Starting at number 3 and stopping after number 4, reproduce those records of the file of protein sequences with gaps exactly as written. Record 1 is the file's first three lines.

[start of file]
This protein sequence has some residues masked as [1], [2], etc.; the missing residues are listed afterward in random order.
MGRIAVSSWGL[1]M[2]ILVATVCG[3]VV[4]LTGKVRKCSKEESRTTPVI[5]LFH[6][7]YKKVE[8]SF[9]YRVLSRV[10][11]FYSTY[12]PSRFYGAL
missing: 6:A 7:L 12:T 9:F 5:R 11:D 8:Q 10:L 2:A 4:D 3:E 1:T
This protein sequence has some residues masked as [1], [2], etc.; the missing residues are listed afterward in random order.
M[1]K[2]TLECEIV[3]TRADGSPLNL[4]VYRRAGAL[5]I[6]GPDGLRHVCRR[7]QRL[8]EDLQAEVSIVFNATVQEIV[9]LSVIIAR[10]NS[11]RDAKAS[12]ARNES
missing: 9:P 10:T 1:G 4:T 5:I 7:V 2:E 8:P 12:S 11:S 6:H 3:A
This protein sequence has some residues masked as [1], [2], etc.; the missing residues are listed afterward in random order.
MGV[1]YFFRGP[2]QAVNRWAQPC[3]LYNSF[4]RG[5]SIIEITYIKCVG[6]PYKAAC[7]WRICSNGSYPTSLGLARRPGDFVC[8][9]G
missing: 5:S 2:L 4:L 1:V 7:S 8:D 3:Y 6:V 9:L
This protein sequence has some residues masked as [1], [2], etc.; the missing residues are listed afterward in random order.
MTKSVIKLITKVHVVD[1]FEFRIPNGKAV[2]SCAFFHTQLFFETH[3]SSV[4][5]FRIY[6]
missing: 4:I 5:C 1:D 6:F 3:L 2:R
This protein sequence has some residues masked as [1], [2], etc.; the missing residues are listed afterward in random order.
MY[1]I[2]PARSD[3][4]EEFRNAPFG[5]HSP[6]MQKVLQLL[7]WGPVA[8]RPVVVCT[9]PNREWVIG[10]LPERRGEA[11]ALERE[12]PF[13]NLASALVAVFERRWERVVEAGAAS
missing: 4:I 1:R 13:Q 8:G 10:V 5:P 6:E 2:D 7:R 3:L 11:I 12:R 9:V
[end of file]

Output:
This protein sequence has some residues masked as [1], [2], etc.; the missing residues are listed afterward in random order.
MGV[1]YFFRGP[2]QAVNRWAQPC[3]LYNSF[4]RG[5]SIIEITYIKCVG[6]PYKAAC[7]WRICSNGSYPTSLGLARRPGDFVC[8][9]G
missing: 5:S 2:L 4:L 1:V 7:S 8:D 3:Y 6:V 9:L
This protein sequence has some residues masked as [1], [2], etc.; the missing residues are listed afterward in random order.
MTKSVIKLITKVHVVD[1]FEFRIPNGKAV[2]SCAFFHTQLFFETH[3]SSV[4][5]FRIY[6]
missing: 4:I 5:C 1:D 6:F 3:L 2:R